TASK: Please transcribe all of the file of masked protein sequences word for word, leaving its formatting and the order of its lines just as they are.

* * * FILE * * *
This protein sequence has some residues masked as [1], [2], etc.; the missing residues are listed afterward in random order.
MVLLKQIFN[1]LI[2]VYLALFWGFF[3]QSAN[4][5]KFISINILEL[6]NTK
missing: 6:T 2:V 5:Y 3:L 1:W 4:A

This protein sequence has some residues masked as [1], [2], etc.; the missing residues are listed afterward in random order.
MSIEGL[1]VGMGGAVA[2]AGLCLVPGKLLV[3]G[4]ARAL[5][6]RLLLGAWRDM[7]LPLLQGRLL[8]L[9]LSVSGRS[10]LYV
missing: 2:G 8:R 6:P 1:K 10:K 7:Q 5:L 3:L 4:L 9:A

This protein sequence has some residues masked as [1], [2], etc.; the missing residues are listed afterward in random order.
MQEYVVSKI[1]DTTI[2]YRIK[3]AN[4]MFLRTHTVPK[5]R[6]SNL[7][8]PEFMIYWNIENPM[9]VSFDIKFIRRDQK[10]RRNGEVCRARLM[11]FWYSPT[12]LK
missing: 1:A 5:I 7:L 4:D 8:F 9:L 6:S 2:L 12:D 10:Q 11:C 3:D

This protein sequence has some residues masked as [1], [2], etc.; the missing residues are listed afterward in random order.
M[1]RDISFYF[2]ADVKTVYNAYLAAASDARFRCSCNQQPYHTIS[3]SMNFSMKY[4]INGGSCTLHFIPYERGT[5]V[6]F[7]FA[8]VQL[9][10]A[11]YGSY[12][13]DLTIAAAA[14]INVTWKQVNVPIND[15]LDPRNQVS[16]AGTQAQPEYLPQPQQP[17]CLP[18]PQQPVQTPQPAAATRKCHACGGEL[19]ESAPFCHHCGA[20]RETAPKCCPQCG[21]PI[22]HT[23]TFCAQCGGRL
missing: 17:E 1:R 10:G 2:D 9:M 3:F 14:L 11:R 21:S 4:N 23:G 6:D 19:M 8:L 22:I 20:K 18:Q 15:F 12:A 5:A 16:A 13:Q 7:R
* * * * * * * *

This protein sequence has some residues masked as [1], [2], etc.; the missing residues are listed afterward in random order.
MVLLKQIFN[1]LI[2]VYLALFWGFF[3]QSAN[4][5]KFISINILEL[6]NTK
missing: 6:T 2:V 5:Y 3:L 1:W 4:A

This protein sequence has some residues masked as [1], [2], etc.; the missing residues are listed afterward in random order.
MSIEGL[1]VGMGGAVA[2]AGLCLVPGKLLV[3]G[4]ARAL[5][6]RLLLGAWRDM[7]LPLLQGRLL[8]L[9]LSVSGRS[10]LYV
missing: 2:G 8:R 6:P 1:K 10:K 7:Q 5:L 3:L 4:L 9:A

This protein sequence has some residues masked as [1], [2], etc.; the missing residues are listed afterward in random order.
MQEYVVSKI[1]DTTI[2]YRIK[3]AN[4]MFLRTHTVPK[5]R[6]SNL[7][8]PEFMIYWNIENPM[9]VSFDIKFIRRDQK[10]RRNGEVCRARLM[11]FWYSPT[12]LK
missing: 1:A 5:I 7:L 4:D 8:F 9:L 6:S 2:L 12:D 10:Q 11:C 3:D

This protein sequence has some residues masked as [1], [2], etc.; the missing residues are listed afterward in random order.
M[1]RDISFYF[2]ADVKTVYNAYLAAASDARFRCSCNQQPYHTIS[3]SMNFSMKY[4]INGGSCTLHFIPYERGT[5]V[6]F[7]FA[8]VQL[9][10]A[11]YGSY[12][13]DLTIAAAA[14]INVTWKQVNVPIND[15]LDPRNQVS[16]AGTQAQPEYLPQPQQP[17]CLP[18]PQQPVQTPQPAAATRKCHACGGEL[19]ESAPFCHHCGA[20]RETAPKCCPQCG[21]PI[22]HT[23]TFCAQCGGRL
missing: 17:E 1:R 10:G 2:D 9:M 3:F 14:L 11:R 21:S 4:N 23:G 6:D 19:M 8:L 22:I 20:K 18:Q 15:F 12:A 5:A 16:A 13:Q 7:R